The Autism Costume 

I have been trying to find realistic portrayals of autistic women on television and in movies. Trouble is, I can’t seem to find them. This troubles me. All of the portrayals I have come across have been, to a certain extent, somewhat stereotyped and basically somewhat some neurotypical’s experience of what “autism” is supposed to look like. It’s as if they are putting on the Autism Costume, a stereotypical portrayal of what somebody else thinks autism looks like. 

How do I explain the Autism Costume? Well, basically, the Autism Costume was initially set by Dustin Hoffman’s portrayal of autistic individual in “Rain Man.” Ever since, the Autism Costume has been, more or less, dominated by this portrayal. There’s hand-flapping. There’s no eye contact. There’s repetitive behavior. There’s fixations, and they’re always portrayed as near-psychotic. There’s bad fashion, dominated by comfort and sameness. Plus, there’s meltdowns. There’s always meltdowns. And the meltdowns are usually violent or injurious.  

Let’s see how I myself fit into this Autism Costume. Hand-flapping? Nope, I don’t do that. Lack of eye contact? Well, I can look into people’s eyes just fine. I taught myself. Fixations? I call them special interests, and can talk about more than just them. And I have no indications toward psychosis. Repetitive behavior? I do have some repetitive things, like generally the same breakfast, but I can vary my routing when I want or need to. Comfort and sameness-dominated fashion? Nah. I have a larger amount of wardrobe colors than my mother! Meltdowns? Well, I had a minor meltdown during the Charlottesville tragedy, but before that, my last meltdown and shutdown was in 2006. Violent meltdowns? Nope.  

So, as you can see, the Autism Costume can be a very inaccurate thing. I mean, I have a fear that I am “not autistic enough” to be believed, because I do not fit into the Autism Costume. As a matter of fact, our local autistic group has just about nobody who fits into the Autism Costume. 

What can we do to destroy the Autism Costume? First, we can believe people when they tell you they have autism. “But you don’t look autistic” is a common reaction, because the person reporting the diagnosis usually does not fit into the Autism Costume.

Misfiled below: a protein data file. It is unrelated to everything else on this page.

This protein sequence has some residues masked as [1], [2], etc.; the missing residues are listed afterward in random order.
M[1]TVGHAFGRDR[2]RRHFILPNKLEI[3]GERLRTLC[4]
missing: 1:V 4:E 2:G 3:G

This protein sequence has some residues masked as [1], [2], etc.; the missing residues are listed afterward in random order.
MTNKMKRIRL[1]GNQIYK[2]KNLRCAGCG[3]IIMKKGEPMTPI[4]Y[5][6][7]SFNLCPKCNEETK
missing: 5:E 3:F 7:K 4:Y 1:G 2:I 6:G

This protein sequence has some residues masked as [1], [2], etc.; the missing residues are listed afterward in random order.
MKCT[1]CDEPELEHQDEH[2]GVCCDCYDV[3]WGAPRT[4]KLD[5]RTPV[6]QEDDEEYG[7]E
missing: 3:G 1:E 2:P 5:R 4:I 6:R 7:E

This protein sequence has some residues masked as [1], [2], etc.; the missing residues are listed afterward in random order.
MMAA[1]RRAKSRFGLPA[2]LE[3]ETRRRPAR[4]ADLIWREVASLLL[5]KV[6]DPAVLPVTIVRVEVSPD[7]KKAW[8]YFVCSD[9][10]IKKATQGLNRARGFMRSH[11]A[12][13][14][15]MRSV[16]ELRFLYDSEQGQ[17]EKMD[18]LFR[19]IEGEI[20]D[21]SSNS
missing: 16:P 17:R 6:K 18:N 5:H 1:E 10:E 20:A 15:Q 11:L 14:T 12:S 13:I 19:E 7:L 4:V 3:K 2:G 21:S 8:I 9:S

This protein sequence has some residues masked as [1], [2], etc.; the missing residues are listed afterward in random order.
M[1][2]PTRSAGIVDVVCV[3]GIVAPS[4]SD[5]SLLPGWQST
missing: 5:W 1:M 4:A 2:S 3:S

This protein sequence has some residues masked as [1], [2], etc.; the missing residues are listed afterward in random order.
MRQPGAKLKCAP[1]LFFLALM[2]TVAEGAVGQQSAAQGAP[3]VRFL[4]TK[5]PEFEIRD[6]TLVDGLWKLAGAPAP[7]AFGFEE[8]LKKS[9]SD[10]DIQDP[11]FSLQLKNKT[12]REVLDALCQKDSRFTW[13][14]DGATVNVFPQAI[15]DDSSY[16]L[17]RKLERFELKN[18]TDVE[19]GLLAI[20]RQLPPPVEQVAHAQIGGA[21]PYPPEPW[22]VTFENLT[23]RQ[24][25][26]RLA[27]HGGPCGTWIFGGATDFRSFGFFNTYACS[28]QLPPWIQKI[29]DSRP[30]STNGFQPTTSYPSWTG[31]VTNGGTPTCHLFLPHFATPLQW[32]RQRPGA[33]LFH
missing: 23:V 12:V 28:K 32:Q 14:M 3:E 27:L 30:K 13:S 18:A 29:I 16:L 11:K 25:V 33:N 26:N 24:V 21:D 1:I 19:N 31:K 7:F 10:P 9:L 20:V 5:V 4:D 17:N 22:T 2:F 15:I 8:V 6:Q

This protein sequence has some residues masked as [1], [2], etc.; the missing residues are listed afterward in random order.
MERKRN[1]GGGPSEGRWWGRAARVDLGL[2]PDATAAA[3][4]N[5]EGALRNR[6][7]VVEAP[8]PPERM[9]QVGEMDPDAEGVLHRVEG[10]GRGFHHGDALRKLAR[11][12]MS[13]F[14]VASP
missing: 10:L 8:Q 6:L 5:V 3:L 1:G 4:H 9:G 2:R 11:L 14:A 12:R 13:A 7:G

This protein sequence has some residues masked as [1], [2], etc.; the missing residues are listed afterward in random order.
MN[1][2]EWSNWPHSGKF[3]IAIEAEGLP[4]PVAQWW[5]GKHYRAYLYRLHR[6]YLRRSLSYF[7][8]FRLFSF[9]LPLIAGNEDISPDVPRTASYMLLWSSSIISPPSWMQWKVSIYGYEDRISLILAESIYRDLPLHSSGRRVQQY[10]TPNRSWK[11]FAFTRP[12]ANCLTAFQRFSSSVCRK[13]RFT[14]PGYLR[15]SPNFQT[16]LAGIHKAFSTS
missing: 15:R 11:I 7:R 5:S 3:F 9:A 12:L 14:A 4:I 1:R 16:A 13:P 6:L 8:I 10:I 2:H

Second, we could learn more about autism, from actual autistics. We could get more nuanced portrayals, of we could get more information about autism from people who actually experience it. Again, if you were a bird and needed to learn flying, would you better learn it from an ornithologist or an actual bird? The same thinking can be applied to autistic people. If autistic people were allowed to live and be autistic, maybe we could get some more realistic portrayals of autism in society doing this or that? I’m just saying.

Now, I’m not saying autistic people do not have Costume behaviors. But if the Costume behaviors are all you see, how can you see the people who do not fit the costume?  

 

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Revisiting Mental Illness Stigma on TV

Now, I’ve been watching the TV show OutDaughtered. For those not in the know, the father has been dealing with a form of depression. He has been getting encouragement to get professional help, and it takes a final exposure of the mother’s pain to do it. That’s all I’m going to say on this one. 

I’m not saying there is a perfect show about dealing with mental illness stigma. What I am saying is, this show kept the stigma to a minimum. It was mentioned a few times, but it was kept in a more visceral sense, and it was definitely fought with. That’s what I want when dealing with mental illness stigma – fighting it like the plague.  

It’s a funny thing, how different TV shows deal with mental conditions. I know I criticized The Carmichaels in the past about their handling of mental illness stigma, and they are about a black family. To ME, PERSONALLY, these things are completely unrelated. If OutDaughtered were about a black family, or The Carmichaels were white, I would have dealt the same reviews. I still think they ought to fight stigma as much as they can. Somehow, I still believe The Carmichaels would have revisited the issue with mental illness stigma had they not been canceled. As I have said before, I liked The Carmichaels. I just wish they would have fought the stigma of mental illness more.  

 

Dealing with Disappointment from Some Things